One of the biggest mental and physical health problems that people face is stress. And one of the biggest causal factors for stress is a feeling that one has no control over life circumstances. It could be a significant stressor — financial loss, the collapse of a relationship, or even the death of a loved one; or it could be mundane — a traffic jam or a delayed flight. Whatever the situation, the feeling that one is a victim of circumstances and can’t do anything about it can lead to feelings of constriction, anger, loss, and despair.
In the past couple of weeks, I’ve had my own bouts with these kinds of feelings. Last week, I waited with increasing impatience for a contractor to show up at my home to do some renovation work. Their workmanship was excellent but their communication was not. I sat around all Monday morning, finally calling at 11am to find out they were not coming that day. I sat around Tuesday morning, until they finally showed up at 2:30pm for a couple of hours. I sat around Wednesday, this time all day, with several calls and emails unreturned. Had someone been in a car accident? Thursday morning they promised to arrive at 9am. By 10am I had begun to give up. Luckily, however, they did show up at noon and stayed until late that evening until they finally finished the job.
I went through a lot of emotions that week: Impatience, anger, frustration, and fear that I would be left high and dry. Finally I gave in to hopelessness and despair.
Of course, I knew I should be handling the situation better. On Thursday morning, after hopelessness had set in, I (finally!) sat down and meditated and came to the realization that I just had to Let Go and Trust. It was what it was. Afterward, I went about the rest of my morning not expecting them to arrive at all. I was at peace with the circumstance. Just as I do (more easily!) when the power or the internet goes out and I can’t get computer work done, I simply told myself, “The universe is telling me to do something else today!”
I had this lesson driven home even more deeply when I had a much more significant disappointment to deal with a few days later. I found out that the husband-wife-team clergy of my synagogue, whom I love dearly and have become close friends with, would likely be leaving this Fall. I was shocked and quickly went into grief. In this couple I had finally found a kind of spiritual nourishment I had been seeking in vain for many years within the faith of my upbringing. Now I would again be “high and dry”. I felt lost, abandoned in the wilderness.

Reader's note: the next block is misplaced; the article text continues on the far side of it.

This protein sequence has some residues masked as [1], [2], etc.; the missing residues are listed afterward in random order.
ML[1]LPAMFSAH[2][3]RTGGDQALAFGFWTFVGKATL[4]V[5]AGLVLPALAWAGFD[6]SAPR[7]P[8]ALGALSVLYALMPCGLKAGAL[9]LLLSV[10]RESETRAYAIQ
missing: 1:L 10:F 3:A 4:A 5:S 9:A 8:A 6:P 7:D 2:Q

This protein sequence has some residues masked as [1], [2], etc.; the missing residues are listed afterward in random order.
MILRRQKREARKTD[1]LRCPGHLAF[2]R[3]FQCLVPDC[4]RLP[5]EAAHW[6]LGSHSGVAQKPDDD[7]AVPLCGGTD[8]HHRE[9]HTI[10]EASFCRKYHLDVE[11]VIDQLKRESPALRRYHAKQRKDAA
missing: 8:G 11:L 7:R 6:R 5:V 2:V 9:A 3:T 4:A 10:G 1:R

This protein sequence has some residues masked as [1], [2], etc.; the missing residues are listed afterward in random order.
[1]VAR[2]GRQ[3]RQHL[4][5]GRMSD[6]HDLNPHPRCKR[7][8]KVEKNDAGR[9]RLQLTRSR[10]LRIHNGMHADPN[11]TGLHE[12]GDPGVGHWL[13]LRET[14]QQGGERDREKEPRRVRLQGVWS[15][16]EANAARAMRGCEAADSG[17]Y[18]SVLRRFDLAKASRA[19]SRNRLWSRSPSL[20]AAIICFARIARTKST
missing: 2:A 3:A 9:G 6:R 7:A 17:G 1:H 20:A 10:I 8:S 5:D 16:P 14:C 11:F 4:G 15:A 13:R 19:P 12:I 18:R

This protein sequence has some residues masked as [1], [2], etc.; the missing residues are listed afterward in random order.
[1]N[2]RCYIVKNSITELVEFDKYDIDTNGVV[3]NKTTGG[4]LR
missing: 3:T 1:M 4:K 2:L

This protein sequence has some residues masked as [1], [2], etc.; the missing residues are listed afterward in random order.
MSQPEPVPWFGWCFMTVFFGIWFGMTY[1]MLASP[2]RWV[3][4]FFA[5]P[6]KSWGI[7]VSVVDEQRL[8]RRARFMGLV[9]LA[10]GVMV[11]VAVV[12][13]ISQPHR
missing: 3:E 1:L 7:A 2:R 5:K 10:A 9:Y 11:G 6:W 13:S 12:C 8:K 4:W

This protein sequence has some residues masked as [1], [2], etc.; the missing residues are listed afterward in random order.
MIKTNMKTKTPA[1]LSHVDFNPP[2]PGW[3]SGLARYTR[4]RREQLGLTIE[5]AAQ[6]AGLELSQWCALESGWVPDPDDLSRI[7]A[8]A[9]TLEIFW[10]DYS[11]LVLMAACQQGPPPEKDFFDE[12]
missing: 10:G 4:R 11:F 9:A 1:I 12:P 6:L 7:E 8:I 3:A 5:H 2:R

This time, however, I remembered to turn within a bit more quickly. I knew that there was nothing I could do about this turn of affairs. I had no control over it, but I did have control over my response to it and over my own personal destiny. When I Let Go and Trusted, I found that I was able to release my feeling of constriction and realize that my future was open and full of possibilities. Maybe there would be new clergy that would satisfy me. Maybe I was meant to focus elsewhere for spiritual fulfillment. I had done this in the past, and I could do it once again. The future would unfold before me and I would find my way — using Active Consciousness and the many other tools and resources at my disposal. While I still felt loss and uncertainty about the future of my synagogue, I now also had a sense of positive expectation about what the future held for me.
Most of us do not like change, especially when it involves loss or loss of control. But nothing is as certain as change. With loss, no matter how painful, also comes renewal and the opportunity for growth. We can refuse it — we can constrict, shut down, get trapped in anger, regret, or sorrow — or we can eventually decide to Let Go.
The next time your body becomes tight with resistance and stress, try to remember to take a moment, and go within. Feel the tension and constricted sensation in your body. Try to focus on your body sensations rather than on your emotional “story line”. Then, consciously try to release that physical sensation. You might be surprised at the results! Re-reading Exercise 5 from Active Consciousness might be very helpful too. Don’t forget: both the physical and figurative closed fist may feel strong and secure, but the open hand allows for relaxation, release, and joy.
“By letting it go it all gets done. The world is won by those who let it go.
But when you try and try, the world is beyond the winning.”
— Lao Tzu